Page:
2. Materials and Methods

2.1 Materials

Polypropylene copolymer random was used (PP) 02R01CA-1 produced by Propilco with a melt flow index (MFI) equal to 1.6 dg/10 min (230 °C, 2.16 kg), the coupling agent used was modified polypropylene with licocene PP-g-MA 7452 from Clariant, presenting an addition of 7% maleic anhydride, 156 °C melting point, 0.91 g/cm3 density and high crystallinity. The ashes of rice husk and sugarcane bagasse ash were from a rice mill and a sugar mill in Valle del Cauca, respectively. The granulometric characteristics are presented in Table 1 .

Table 1 Granulometric characteristics of rice husk ash (RHA) and sugarcane bagasse ash (SBA).  

Types of Ashes RHA SBA
#Sieve Retained (%) Retained (%)
50 0.00 0.29
100 0.10 9.87
140 1.20 36.99
200 11.43 40.38
325 53.06 12.09
400 18.86 0.07
Fondo 15.35 0.29
Average particle size (µm) 63±15 106±37.5

2.2 Preparation of composites

Multiple injection (six successive) were carried out either on DEMAG injection machine 150 tons model 1991, hydraulic and insertable valves. The temperature profile was 190 °C - 195 °C - 195 °C and 200 °C for the nozzle. The injection pressure was kept constant at 75.6 b, The mold was kept at 45 °C by a water cooling system and a constant injection speed of 45 cm3.s-1 was applied. The injection parameters were kept constant in each cycle. The specimens obtained by injection were type 1b “dogbone” according to ISO 527-2 (step 2 or 3). Then, a part of the test pieces was passed through a Rotrogram Mold-tek blade mill at 1745 rpm, where granules with a diameter of ~8 mm were obtained. The processing methodology is summarized in Figure 1 and the successive stages are detailed.

Figure 1 Stages for process of obtaining composites and composite material development.  

The composite materials were mixed in a double-screw extruder model Haake Rheomex OS PTW in co-rotating parallel configuration. The temperature profile with gradual increase of 5 °C from 155 °C to 200 °C, at the end of the screws, divided into 10 cylinder zones, each zone covering a length of 4D. Finally, the composites were injected and molded under the same conditions as the material reprocessing. The samples were differentiated for the next symbol PPnRHA and PPnSBA, where PP indicates the used matrix of polypropylene, RHA and SBA the incorporated mineral fillers (RHA: rice husk ash, SBA: sugarcane bagasse ash), n subscript corresponds to reprocessing cycle number.

2.3 Thermogravimetric Analysis (TGA) and Differential Scanning Calorimetry (DSC)

The thermal properties were determined in a thermogravimetric TGA/DSC 2 STAR System, Mettler Toledo. The samples (10±0.5 mg) were put in alumina crucibles in a temperature range between 25 °C to ~500 °C under nitrogen atmosphere (50 cm3/min) with a heating rate of 10 °C/min. It was worked out according to the ASTM E1131-98 and ASTM D3418-12 standards, respectively.

2.4 Tensile and flexural properties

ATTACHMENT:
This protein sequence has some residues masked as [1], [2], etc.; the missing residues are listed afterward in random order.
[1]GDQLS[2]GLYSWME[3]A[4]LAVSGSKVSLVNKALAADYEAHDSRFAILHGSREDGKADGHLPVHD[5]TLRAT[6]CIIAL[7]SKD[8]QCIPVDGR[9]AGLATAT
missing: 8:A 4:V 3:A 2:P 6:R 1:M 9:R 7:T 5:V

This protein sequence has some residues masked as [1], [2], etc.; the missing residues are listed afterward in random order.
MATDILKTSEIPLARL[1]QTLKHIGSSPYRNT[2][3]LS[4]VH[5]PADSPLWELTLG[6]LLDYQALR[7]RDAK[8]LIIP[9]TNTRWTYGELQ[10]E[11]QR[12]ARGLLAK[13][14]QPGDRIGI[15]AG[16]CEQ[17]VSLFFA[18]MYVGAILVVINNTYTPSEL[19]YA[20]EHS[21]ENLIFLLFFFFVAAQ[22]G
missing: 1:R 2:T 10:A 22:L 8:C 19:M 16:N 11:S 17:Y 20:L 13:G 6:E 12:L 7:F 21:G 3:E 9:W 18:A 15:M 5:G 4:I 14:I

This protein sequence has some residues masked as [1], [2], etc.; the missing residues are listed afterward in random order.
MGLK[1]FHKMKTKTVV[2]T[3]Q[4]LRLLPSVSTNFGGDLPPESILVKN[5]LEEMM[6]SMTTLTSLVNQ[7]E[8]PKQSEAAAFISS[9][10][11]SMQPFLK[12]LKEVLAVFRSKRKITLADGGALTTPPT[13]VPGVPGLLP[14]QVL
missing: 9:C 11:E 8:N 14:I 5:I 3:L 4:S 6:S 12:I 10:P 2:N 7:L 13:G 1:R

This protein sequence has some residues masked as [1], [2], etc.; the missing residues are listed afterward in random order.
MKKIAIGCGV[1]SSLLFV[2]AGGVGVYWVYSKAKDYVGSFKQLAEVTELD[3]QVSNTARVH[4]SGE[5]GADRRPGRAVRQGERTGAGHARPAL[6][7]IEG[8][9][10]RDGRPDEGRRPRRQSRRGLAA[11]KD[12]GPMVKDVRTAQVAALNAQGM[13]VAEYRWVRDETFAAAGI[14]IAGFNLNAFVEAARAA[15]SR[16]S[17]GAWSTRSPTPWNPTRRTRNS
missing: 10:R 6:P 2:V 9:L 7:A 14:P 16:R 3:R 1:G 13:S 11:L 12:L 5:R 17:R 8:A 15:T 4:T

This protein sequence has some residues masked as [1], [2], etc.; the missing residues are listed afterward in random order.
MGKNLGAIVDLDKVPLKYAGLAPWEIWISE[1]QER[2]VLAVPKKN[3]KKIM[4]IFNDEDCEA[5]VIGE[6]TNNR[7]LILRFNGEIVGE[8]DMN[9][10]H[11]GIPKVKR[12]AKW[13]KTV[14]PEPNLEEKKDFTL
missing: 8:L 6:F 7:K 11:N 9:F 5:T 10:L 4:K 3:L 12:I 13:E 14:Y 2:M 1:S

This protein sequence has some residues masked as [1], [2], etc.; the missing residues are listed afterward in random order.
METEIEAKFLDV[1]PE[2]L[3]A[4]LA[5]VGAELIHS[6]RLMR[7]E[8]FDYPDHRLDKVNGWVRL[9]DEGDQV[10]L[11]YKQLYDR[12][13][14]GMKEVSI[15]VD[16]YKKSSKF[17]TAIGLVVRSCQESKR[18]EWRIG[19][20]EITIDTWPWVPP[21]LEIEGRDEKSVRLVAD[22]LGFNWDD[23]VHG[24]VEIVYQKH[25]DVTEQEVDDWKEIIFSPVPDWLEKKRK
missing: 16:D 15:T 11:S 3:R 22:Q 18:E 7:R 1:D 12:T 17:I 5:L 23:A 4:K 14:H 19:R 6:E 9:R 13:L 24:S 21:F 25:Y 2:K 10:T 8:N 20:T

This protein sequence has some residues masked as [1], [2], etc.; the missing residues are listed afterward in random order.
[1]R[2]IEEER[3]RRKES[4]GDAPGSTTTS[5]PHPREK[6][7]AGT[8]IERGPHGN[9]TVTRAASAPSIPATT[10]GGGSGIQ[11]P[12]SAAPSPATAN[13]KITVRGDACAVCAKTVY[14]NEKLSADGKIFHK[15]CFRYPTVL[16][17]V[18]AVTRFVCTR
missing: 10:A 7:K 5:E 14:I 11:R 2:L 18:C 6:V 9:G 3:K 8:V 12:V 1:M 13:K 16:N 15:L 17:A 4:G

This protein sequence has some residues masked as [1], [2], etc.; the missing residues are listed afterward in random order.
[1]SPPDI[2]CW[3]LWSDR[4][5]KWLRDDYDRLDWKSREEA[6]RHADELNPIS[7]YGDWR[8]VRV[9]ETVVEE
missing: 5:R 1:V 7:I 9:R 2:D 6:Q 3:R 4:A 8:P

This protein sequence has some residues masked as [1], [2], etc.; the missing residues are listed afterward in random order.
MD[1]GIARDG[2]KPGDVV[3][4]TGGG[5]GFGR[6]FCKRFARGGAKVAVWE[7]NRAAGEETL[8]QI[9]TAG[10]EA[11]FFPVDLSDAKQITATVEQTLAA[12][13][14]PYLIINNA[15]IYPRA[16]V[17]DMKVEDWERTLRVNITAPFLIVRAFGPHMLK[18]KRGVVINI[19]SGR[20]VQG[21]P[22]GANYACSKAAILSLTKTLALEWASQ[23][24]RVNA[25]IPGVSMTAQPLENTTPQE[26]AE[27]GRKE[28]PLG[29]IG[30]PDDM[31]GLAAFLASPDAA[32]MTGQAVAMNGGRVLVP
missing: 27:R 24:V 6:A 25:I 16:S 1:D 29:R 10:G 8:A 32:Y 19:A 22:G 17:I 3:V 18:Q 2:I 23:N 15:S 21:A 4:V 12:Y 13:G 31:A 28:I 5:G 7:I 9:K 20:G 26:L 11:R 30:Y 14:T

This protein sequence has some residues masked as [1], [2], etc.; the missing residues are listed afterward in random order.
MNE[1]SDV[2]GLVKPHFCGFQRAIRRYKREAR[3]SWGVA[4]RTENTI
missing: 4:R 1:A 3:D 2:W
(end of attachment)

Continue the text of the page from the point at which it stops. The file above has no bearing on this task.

The mechanical property measures were done in a universal Goodbrand machine according with the ASTM D638 standard, with a test speed of 50 mm/min and a load cell of 500 kgf. The enlargement values were determined (by extension of the jaws) to the tearing and tensions resistance. The environmental chamber Dies, a Baker caliper gauge and an Oakton thermohygrometer. The flexural tests were performed in Goodbrand machine according to the ASTM D790-10 standard, with a test speed of 5 mm/min and a 50 kgf cell. Modules, resistances and elongation percentages were obtained. Five samples were analyzed for every composites mix and the average values are presented.

2.5 Microstructural analysis

The development of compounds were analyzed through scanning electron microscopy (SEM). Usign an SEM JEOL de Mesa JCM 50000. For the filler particles analysis within the composites, cross-section samples of composites were prepared through the same methodology. They were obtained from the middle part of the dog-bone samples. Then, they were submitted to a gold coverage using PVD, in a high vacuum and a 5 kV voltage was used. The magnifications were x44 to determine the dispersion, x200 to asses the general morphology of the particles and in order to observe the ash/matrix interface. It is worth to mention, that for every analysis the sample were conditioned to 25 °C in an environment of relative humidity of 50±5% during 48 h.

2.6 Rheological analysis

The rheological measurements were performed at 190 °C and the shear rate was in the range of 0.001 to 300 s-1. The dynamo-mechanical tests settings were: the percentage of deformation between 1 and 10%, with a frequency range of 0.1 to 628.10 rad/s, to determine the storage modulus and the loss modulus.

3. Results and Discussions

3.1 Thermal analysis

The results obtained from the curves of thermogravimetric analysis (TGA) and differencial scanning calorimetry (DSC) are shown in the Table 2 , which indicates in every cases that initial degradation for generations 1, 3 and 6 of PP and developed composite materials (PPnRHA and PPnSBA) are fewer than required temperature to transform them under the process of injection and extrusion, without exceeding 200 °C, as a result, the integrity of the reference reprocessed materials and the blend of composite material is guaranteed. In addition, the temperatures and fusion enthalpy were evaluated.

Table 2 Result of TGA and DSC obtained for the processed polypropylene and composed materials of RHA and SBA.  

Sample Temperatures
Ti Tmax Tm
PP1 239.4 436.2 149.1
PP3 231.2 428.9 147.5
PP6 229.0 429.8 146.5
PP1RHA 219.5 423.1 145.4
PP3RHA 229.1 390.3 145.8
PP6RHA 229.9 415.5 146.7
PP1SBA 233.2 413.1 143.7
PP3SBA 241.4 428.9 146.1
PP6SBA 249.0 456.5 146.7